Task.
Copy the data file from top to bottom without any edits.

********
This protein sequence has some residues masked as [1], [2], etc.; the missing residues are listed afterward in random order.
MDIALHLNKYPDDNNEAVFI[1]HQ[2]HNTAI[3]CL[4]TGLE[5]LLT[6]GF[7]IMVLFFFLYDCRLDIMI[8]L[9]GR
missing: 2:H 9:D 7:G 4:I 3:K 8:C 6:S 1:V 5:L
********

This protein sequence has some residues masked as [1], [2], etc.; the missing residues are listed afterward in random order.
MDIALHLNKYPDDNNEAVFI[1]HQ[2]HNTAI[3]CL[4]TGLE[5]LLT[6]GF[7]IMVLFFFLYDCRLDIMI[8]L[9]GR
missing: 2:H 9:D 7:G 4:I 3:K 8:C 6:S 1:V 5:L